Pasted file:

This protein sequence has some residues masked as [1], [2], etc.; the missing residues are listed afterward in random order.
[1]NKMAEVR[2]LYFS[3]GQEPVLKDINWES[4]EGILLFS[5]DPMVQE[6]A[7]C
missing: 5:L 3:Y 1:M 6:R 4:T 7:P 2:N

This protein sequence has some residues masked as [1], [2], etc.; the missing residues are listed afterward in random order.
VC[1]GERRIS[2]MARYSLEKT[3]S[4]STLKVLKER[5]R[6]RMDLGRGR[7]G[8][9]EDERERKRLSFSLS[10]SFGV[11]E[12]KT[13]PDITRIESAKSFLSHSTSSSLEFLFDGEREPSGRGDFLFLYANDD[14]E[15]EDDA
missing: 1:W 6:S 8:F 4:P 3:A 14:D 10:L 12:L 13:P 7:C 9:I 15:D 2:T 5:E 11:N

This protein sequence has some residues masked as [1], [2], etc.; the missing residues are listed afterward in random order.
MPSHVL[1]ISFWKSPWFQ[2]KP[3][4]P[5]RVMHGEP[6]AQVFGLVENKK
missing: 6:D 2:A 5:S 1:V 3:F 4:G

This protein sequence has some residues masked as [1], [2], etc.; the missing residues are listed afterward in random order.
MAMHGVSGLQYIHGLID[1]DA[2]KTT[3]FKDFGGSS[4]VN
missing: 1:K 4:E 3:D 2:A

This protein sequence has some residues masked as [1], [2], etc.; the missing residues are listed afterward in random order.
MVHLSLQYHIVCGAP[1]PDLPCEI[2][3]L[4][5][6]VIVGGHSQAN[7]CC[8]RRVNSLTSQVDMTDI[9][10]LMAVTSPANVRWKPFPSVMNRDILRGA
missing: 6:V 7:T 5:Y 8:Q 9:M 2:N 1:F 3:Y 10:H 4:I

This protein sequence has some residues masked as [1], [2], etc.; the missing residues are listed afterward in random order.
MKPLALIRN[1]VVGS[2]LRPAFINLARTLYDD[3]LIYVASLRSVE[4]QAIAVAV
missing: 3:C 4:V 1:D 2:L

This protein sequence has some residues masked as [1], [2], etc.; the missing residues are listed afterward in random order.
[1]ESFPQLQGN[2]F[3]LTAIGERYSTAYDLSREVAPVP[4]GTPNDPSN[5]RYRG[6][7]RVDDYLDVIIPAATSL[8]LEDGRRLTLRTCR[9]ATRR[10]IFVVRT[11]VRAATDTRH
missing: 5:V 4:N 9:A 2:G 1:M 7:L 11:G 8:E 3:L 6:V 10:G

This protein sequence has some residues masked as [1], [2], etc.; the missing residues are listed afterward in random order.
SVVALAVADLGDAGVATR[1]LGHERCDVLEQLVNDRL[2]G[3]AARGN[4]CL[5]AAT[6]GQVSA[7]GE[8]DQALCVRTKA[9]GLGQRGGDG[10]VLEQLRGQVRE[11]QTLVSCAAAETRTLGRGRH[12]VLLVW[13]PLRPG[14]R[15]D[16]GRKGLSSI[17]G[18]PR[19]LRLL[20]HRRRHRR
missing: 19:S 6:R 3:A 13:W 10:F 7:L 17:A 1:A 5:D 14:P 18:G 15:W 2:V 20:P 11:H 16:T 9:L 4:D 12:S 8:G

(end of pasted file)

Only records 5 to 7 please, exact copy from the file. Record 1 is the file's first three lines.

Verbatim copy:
This protein sequence has some residues masked as [1], [2], etc.; the missing residues are listed afterward in random order.
MVHLSLQYHIVCGAP[1]PDLPCEI[2][3]L[4][5][6]VIVGGHSQAN[7]CC[8]RRVNSLTSQVDMTDI[9][10]LMAVTSPANVRWKPFPSVMNRDILRGA
missing: 6:V 7:T 5:Y 8:Q 9:M 2:N 1:F 3:Y 10:H 4:I

This protein sequence has some residues masked as [1], [2], etc.; the missing residues are listed afterward in random order.
MKPLALIRN[1]VVGS[2]LRPAFINLARTLYDD[3]LIYVASLRSVE[4]QAIAVAV
missing: 3:C 4:V 1:D 2:L

This protein sequence has some residues masked as [1], [2], etc.; the missing residues are listed afterward in random order.
[1]ESFPQLQGN[2]F[3]LTAIGERYSTAYDLSREVAPVP[4]GTPNDPSN[5]RYRG[6][7]RVDDYLDVIIPAATSL[8]LEDGRRLTLRTCR[9]ATRR[10]IFVVRT[11]VRAATDTRH
missing: 5:V 4:N 9:A 2:G 1:M 7:L 11:G 8:E 3:L 6:V 10:G